Tenants across England and Wales now have the power to take their landlords to court over bad conditions in their homes.
This is because homeowners who rent their properties out are now required by law to keep their homes 'fit for human habitation'.
The Homes (Fitness for Human Habitation) Act came into place on March 20 and it is directed at houses that are kept in a sorry state of repair.
Housing charity Shelter says that there could be up to a million homes that aren't fit to live in according to the new conditions.
Some of the points that will be considered by courts include if the building has damp, if there's not enough natural light or ventilation, any problems with hot and cold water or pest infestations.
Renters will then have the right to take their landlord to court if these standards aren't met - this could lead to landlords being legally forced to fix the issue, or even have to offer compensation.
The tenant would be responsible for the court fees, unless they're entitled to legal aid - but the government expects it will be an incentive for landlords to improve standards now that renters have the power to sue.
The new rules currently only apply to tenancies of under seven years, new secure, assured and introductory tenancies, as well as tenancies renewed for a fixed term. From 20 March 2020 it will also apply to rolling tenancies.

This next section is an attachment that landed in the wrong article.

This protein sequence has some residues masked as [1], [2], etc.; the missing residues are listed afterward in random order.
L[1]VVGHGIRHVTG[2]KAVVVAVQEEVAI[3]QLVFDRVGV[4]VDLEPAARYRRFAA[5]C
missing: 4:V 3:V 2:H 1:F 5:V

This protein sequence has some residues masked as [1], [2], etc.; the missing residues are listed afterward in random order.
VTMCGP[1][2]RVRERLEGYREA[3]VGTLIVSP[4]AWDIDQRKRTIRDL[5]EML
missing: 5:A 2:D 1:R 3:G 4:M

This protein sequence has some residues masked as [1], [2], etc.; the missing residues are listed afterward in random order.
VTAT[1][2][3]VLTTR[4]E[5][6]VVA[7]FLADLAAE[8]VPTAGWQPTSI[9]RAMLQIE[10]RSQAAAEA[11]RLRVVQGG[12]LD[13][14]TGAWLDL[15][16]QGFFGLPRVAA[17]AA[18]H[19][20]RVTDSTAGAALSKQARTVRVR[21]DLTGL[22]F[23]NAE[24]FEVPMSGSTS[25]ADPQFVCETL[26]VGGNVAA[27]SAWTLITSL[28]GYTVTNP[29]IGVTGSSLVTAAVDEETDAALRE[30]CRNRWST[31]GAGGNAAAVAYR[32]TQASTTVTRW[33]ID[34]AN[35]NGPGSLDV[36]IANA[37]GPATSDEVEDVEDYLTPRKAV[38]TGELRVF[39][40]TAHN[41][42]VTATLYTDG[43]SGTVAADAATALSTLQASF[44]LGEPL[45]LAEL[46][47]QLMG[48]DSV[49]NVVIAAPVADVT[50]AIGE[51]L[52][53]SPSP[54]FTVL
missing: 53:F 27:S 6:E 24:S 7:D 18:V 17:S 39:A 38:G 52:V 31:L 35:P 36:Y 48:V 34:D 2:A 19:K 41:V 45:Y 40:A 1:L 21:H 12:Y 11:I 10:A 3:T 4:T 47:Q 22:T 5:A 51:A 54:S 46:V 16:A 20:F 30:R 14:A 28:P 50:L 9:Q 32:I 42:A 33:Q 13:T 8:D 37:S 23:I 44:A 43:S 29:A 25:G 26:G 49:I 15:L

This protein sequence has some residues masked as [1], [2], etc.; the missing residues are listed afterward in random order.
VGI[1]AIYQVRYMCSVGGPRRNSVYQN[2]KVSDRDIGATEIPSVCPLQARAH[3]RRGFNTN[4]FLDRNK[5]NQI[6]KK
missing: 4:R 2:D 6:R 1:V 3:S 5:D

The Government says it expects standards to improve as tenants 'will be empowered to take action against their landlord' where they fail to adequately maintain their property.
Polly Neate, chief executive of Shelter said: "The Fitness for Human Habitation Act will give social and private renters the power they need to tackle bad conditions, which is why so many campaigned hard for it to be passed as law.
"With millions of people and families now living in rented homes, we desperately need better protections in place for renters when things go wrong.
"This new Act will help to enforce best practice for landlords and letting agents, act as a deterrent against bad behaviour, and provide a legal lever for renters to pull if their landlord isn't complying.
"To make sure everyone renter has access to justice, the Government must also ensure legal aid is available. Legal aid means that everyone who needs to, can afford to challenge the poor or dangerous conditions that wreak havoc on people's lives."
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